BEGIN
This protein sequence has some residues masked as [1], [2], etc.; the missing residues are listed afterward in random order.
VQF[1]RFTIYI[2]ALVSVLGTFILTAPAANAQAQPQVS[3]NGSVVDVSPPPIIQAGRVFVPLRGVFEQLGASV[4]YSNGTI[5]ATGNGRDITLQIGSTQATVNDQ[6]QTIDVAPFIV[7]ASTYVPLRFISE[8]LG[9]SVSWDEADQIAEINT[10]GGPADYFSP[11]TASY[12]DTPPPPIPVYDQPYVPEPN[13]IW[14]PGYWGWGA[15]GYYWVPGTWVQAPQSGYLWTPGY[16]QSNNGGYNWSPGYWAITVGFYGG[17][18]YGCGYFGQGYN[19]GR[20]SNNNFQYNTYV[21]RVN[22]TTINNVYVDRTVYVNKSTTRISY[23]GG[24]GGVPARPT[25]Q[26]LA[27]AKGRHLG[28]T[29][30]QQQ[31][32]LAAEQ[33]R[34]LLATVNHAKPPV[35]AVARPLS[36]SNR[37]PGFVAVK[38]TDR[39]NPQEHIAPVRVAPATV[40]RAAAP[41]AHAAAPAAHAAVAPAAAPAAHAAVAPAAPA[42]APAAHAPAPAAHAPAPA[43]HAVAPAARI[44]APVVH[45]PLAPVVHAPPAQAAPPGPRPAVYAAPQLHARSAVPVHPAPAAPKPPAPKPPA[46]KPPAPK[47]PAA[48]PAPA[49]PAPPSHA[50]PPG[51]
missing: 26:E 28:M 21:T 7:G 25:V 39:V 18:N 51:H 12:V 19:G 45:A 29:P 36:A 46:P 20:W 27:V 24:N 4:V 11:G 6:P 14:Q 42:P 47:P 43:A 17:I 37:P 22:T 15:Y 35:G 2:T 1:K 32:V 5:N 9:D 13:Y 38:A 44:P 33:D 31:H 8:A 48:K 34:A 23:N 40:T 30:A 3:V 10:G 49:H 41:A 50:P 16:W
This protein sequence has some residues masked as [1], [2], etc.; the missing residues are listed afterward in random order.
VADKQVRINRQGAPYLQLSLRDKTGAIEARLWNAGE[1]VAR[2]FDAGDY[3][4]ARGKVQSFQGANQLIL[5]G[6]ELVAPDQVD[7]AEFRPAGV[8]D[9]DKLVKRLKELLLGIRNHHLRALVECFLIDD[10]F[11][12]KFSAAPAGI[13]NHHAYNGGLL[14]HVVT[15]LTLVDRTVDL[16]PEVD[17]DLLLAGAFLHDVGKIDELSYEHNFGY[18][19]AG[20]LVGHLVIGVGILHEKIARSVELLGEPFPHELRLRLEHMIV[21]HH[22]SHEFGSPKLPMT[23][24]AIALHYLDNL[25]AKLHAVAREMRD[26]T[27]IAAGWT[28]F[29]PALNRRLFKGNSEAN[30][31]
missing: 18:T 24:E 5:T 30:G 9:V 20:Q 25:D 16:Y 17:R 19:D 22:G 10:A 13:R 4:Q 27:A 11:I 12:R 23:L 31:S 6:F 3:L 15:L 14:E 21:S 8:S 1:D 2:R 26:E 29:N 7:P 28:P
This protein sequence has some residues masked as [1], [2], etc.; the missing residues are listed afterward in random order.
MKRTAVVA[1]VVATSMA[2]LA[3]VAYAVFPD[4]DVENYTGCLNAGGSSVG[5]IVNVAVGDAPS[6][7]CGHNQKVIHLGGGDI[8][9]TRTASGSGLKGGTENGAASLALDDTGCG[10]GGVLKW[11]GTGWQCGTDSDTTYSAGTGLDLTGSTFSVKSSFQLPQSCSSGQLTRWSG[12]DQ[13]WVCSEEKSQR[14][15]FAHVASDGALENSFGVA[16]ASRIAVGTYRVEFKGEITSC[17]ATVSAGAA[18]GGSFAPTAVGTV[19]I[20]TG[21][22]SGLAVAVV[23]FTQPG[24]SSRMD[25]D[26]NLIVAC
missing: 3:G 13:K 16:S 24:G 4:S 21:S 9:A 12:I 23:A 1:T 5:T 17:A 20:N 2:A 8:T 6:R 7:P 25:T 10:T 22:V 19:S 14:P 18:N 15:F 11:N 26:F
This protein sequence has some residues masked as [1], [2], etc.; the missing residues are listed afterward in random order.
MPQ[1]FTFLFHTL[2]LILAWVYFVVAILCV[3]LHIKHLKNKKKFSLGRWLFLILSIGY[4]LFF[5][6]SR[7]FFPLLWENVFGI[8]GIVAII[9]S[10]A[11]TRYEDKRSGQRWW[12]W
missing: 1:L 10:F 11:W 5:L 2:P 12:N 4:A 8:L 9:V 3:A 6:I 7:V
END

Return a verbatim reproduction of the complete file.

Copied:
This protein sequence has some residues masked as [1], [2], etc.; the missing residues are listed afterward in random order.
VQF[1]RFTIYI[2]ALVSVLGTFILTAPAANAQAQPQVS[3]NGSVVDVSPPPIIQAGRVFVPLRGVFEQLGASV[4]YSNGTI[5]ATGNGRDITLQIGSTQATVNDQ[6]QTIDVAPFIV[7]ASTYVPLRFISE[8]LG[9]SVSWDEADQIAEINT[10]GGPADYFSP[11]TASY[12]DTPPPPIPVYDQPYVPEPN[13]IW[14]PGYWGWGA[15]GYYWVPGTWVQAPQSGYLWTPGY[16]QSNNGGYNWSPGYWAITVGFYGG[17][18]YGCGYFGQGYN[19]GR[20]SNNNFQYNTYV[21]RVN[22]TTINNVYVDRTVYVNKSTTRISY[23]GG[24]GGVPARPT[25]Q[26]LA[27]AKGRHLG[28]T[29][30]QQQ[31][32]LAAEQ[33]R[34]LLATVNHAKPPV[35]AVARPLS[36]SNR[37]PGFVAVK[38]TDR[39]NPQEHIAPVRVAPATV[40]RAAAP[41]AHAAAPAAHAAVAPAAAPAAHAAVAPAAPA[42]APAAHAPAPAAHAPAPA[43]HAVAPAARI[44]APVVH[45]PLAPVVHAPPAQAAPPGPRPAVYAAPQLHARSAVPVHPAPAAPKPPAPKPPA[46]KPPAPK[47]PAA[48]PAPA[49]PAPPSHA[50]PPG[51]
missing: 26:E 28:M 21:T 7:G 25:V 39:V 18:N 51:H 12:V 19:G 45:A 29:P 36:A 46:P 20:W 27:V 24:N 4:V 11:G 6:P 14:Q 42:P 47:P 43:A 17:I 37:P 22:T 15:Y 35:G 2:T 1:K 32:V 5:N 9:D 13:Y 38:A 44:P 33:D 31:H 8:A 48:K 34:A 23:N 40:T 30:A 3:V 10:G 49:H 41:A 50:P 16:W
This protein sequence has some residues masked as [1], [2], etc.; the missing residues are listed afterward in random order.
VADKQVRINRQGAPYLQLSLRDKTGAIEARLWNAGE[1]VAR[2]FDAGDY[3][4]ARGKVQSFQGANQLIL[5]G[6]ELVAPDQVD[7]AEFRPAGV[8]D[9]DKLVKRLKELLLGIRNHHLRALVECFLIDD[10]F[11][12]KFSAAPAGI[13]NHHAYNGGLL[14]HVVT[15]LTLVDRTVDL[16]PEVD[17]DLLLAGAFLHDVGKIDELSYEHNFGY[18][19]AG[20]LVGHLVIGVGILHEKIARSVELLGEPFPHELRLRLEHMIV[21]HH[22]SHEFGSPKLPMT[23][24]AIALHYLDNL[25]AKLHAVAREMRD[26]T[27]IAAGWT[28]F[29]PALNRRLFKGNSEAN[30][31]
missing: 18:T 24:E 5:T 30:G 9:V 20:Q 25:D 16:Y 17:R 19:D 22:G 10:A 13:R 4:Q 27:A 11:I 12:R 23:L 31:S 6:F 3:L 15:L 14:E 21:S 8:S 1:D 2:R 26:E 29:N 7:P 28:P
This protein sequence has some residues masked as [1], [2], etc.; the missing residues are listed afterward in random order.
MKRTAVVA[1]VVATSMA[2]LA[3]VAYAVFPD[4]DVENYTGCLNAGGSSVG[5]IVNVAVGDAPS[6][7]CGHNQKVIHLGGGDI[8][9]TRTASGSGLKGGTENGAASLALDDTGCG[10]GGVLKW[11]GTGWQCGTDSDTTYSAGTGLDLTGSTFSVKSSFQLPQSCSSGQLTRWSG[12]DQ[13]WVCSEEKSQR[14][15]FAHVASDGALENSFGVA[16]ASRIAVGTYRVEFKGEITSC[17]ATVSAGAA[18]GGSFAPTAVGTV[19]I[20]TG[21][22]SGLAVAVV[23]FTQPG[24]SSRMD[25]D[26]NLIVAC
missing: 3:G 13:K 16:S 24:G 4:S 21:S 9:A 12:I 23:A 1:T 5:T 17:A 20:N 2:A 8:T 6:R 7:P 25:T 10:T 22:V 19:S 14:P 18:N 15:F 11:N 26:F
This protein sequence has some residues masked as [1], [2], etc.; the missing residues are listed afterward in random order.
MPQ[1]FTFLFHTL[2]LILAWVYFVVAILCV[3]LHIKHLKNKKKFSLGRWLFLILSIGY[4]LFF[5][6]SR[7]FFPLLWENVFGI[8]GIVAII[9]S[10]A[11]TRYEDKRSGQRWW[12]W
missing: 1:L 10:F 11:W 5:L 2:P 12:N 4:A 8:L 9:V 3:A 6:I 7:V